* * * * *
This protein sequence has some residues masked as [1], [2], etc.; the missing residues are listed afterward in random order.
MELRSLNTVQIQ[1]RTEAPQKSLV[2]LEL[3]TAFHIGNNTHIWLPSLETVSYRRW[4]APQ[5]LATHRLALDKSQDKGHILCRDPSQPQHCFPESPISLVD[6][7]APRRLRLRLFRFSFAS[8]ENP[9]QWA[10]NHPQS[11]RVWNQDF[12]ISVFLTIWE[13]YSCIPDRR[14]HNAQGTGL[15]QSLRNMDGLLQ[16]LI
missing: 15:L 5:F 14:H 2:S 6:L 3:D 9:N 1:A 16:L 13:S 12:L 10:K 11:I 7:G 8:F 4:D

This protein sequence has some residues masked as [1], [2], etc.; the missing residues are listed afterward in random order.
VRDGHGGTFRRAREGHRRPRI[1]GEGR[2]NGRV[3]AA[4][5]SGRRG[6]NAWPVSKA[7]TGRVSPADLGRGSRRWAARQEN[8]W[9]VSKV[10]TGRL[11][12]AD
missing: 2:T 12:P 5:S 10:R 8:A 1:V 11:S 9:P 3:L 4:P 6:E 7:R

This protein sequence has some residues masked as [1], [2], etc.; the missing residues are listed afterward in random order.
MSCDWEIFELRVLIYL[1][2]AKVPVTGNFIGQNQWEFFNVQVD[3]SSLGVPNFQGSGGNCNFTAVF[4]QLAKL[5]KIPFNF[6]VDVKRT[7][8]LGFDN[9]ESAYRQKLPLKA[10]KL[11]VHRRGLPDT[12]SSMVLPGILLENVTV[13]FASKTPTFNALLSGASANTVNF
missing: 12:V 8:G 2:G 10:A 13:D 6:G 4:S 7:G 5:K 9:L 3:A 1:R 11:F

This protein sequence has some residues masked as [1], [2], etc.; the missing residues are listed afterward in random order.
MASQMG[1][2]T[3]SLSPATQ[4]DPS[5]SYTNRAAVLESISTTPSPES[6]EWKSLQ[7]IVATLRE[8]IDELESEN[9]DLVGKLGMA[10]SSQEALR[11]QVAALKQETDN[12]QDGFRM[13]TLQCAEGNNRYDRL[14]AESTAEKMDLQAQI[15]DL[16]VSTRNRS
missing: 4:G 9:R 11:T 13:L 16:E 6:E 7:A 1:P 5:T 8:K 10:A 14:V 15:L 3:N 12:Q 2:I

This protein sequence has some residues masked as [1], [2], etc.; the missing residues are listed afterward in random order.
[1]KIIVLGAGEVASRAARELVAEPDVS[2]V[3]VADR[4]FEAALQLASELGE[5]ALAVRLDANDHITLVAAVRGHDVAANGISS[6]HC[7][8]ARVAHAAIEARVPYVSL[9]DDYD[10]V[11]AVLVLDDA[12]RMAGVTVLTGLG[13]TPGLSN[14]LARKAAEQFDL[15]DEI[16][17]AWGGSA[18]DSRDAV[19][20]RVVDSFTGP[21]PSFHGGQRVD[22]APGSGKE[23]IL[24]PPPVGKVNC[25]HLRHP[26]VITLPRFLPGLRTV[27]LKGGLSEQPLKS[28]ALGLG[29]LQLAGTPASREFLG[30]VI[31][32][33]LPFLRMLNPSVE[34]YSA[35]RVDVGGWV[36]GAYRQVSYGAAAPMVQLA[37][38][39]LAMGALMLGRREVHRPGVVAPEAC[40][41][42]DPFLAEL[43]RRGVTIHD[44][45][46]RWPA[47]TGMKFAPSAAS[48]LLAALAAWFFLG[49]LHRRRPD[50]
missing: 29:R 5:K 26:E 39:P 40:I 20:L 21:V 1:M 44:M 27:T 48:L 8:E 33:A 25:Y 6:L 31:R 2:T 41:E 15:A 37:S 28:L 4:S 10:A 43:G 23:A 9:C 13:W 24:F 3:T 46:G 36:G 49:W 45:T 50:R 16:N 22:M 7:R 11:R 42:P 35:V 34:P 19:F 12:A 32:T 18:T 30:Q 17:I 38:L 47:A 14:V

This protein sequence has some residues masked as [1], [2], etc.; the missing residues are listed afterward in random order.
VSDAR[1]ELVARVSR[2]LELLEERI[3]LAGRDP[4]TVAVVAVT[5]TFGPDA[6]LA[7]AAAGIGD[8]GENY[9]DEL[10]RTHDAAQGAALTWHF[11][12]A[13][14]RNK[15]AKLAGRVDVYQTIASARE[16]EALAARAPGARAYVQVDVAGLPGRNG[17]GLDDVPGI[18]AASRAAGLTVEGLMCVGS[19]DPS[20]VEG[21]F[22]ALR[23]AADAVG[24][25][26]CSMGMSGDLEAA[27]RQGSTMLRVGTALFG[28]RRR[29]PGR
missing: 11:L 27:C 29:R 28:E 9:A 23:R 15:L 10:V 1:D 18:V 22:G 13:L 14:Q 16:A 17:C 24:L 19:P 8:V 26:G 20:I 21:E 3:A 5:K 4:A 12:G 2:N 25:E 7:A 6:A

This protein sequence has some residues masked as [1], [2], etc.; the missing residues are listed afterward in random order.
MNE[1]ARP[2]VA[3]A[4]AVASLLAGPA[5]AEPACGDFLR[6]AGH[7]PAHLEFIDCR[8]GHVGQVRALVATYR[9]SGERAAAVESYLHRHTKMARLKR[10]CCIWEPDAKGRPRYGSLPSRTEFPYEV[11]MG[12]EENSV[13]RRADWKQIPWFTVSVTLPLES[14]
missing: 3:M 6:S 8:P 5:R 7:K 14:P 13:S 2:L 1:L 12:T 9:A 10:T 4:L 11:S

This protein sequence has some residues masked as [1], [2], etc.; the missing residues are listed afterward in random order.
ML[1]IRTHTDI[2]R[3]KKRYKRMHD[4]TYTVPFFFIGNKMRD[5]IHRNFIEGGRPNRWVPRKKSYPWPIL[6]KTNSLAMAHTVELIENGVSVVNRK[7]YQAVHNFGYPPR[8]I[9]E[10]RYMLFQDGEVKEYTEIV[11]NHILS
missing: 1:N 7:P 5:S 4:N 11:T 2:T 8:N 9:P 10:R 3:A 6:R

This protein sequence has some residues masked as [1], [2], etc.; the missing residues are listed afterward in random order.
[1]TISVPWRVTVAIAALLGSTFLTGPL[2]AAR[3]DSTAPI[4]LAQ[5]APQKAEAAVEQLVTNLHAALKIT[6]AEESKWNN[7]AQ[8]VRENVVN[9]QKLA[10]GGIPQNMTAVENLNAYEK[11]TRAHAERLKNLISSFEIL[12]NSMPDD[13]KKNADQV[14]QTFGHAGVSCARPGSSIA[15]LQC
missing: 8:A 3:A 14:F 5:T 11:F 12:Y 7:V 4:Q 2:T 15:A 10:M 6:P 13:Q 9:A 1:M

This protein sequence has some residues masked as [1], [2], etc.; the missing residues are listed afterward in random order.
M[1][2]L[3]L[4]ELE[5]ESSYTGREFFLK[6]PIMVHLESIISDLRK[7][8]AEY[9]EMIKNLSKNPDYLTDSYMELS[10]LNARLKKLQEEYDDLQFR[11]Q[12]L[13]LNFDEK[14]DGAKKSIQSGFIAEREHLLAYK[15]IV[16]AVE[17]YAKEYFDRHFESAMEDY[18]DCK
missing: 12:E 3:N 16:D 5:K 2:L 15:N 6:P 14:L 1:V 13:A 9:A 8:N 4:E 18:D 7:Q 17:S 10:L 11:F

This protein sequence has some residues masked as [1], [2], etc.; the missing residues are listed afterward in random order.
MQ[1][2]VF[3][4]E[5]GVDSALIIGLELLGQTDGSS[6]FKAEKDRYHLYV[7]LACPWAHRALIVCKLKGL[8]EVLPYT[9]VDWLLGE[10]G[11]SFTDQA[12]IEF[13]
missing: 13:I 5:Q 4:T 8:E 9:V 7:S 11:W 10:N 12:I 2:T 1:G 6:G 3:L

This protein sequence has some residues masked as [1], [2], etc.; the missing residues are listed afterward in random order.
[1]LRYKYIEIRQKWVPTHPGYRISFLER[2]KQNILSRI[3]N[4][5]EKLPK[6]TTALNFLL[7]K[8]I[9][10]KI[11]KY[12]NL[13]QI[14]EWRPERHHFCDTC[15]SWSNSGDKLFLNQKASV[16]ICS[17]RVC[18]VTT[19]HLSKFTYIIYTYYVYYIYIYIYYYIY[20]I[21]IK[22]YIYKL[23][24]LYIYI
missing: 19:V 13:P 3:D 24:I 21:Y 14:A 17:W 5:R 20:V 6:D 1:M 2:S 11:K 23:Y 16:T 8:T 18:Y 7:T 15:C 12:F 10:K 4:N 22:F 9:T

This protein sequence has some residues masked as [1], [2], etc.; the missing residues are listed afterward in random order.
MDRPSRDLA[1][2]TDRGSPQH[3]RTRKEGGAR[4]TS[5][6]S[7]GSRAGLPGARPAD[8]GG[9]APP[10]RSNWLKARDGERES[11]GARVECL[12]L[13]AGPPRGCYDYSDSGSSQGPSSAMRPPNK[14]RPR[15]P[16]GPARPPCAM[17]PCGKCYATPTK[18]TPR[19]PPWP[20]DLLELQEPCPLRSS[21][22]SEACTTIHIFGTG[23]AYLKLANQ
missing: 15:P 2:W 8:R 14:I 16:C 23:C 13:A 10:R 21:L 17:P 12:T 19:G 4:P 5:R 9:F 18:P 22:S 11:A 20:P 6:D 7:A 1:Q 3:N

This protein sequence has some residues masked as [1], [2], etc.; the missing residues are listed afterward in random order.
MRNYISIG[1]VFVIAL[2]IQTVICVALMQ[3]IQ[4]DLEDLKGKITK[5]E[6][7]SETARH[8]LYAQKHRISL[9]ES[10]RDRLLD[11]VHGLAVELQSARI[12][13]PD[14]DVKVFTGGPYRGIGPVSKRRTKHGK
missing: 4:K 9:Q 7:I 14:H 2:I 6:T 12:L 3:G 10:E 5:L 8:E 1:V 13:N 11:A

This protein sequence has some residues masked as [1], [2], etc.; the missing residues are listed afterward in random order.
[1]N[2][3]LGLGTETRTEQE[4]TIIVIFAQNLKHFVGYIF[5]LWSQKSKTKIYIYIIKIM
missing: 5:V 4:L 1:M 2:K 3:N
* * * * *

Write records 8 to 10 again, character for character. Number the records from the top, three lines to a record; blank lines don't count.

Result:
This protein sequence has some residues masked as [1], [2], etc.; the missing residues are listed afterward in random order.
ML[1]IRTHTDI[2]R[3]KKRYKRMHD[4]TYTVPFFFIGNKMRD[5]IHRNFIEGGRPNRWVPRKKSYPWPIL[6]KTNSLAMAHTVELIENGVSVVNRK[7]YQAVHNFGYPPR[8]I[9]E[10]RYMLFQDGEVKEYTEIV[11]NHILS
missing: 1:N 7:P 5:S 4:N 11:T 2:T 8:N 9:P 10:R 3:A 6:R

This protein sequence has some residues masked as [1], [2], etc.; the missing residues are listed afterward in random order.
[1]TISVPWRVTVAIAALLGSTFLTGPL[2]AAR[3]DSTAPI[4]LAQ[5]APQKAEAAVEQLVTNLHAALKIT[6]AEESKWNN[7]AQ[8]VRENVVN[9]QKLA[10]GGIPQNMTAVENLNAYEK[11]TRAHAERLKNLISSFEIL[12]NSMPDD[13]KKNADQV[14]QTFGHAGVSCARPGSSIA[15]LQC
missing: 8:A 3:A 14:F 5:T 11:F 12:Y 7:V 4:Q 2:T 15:A 10:M 6:P 13:Q 9:A 1:M

This protein sequence has some residues masked as [1], [2], etc.; the missing residues are listed afterward in random order.
M[1][2]L[3]L[4]ELE[5]ESSYTGREFFLK[6]PIMVHLESIISDLRK[7][8]AEY[9]EMIKNLSKNPDYLTDSYMELS[10]LNARLKKLQEEYDDLQFR[11]Q[12]L[13]LNFDEK[14]DGAKKSIQSGFIAEREHLLAYK[15]IV[16]AVE[17]YAKEYFDRHFESAMEDY[18]DCK
missing: 12:E 3:N 16:D 5:K 2:L 15:N 6:P 14:L 1:V 13:A 9:A 8:N 4:E 18:D 7:Q 17:S 10:L 11:F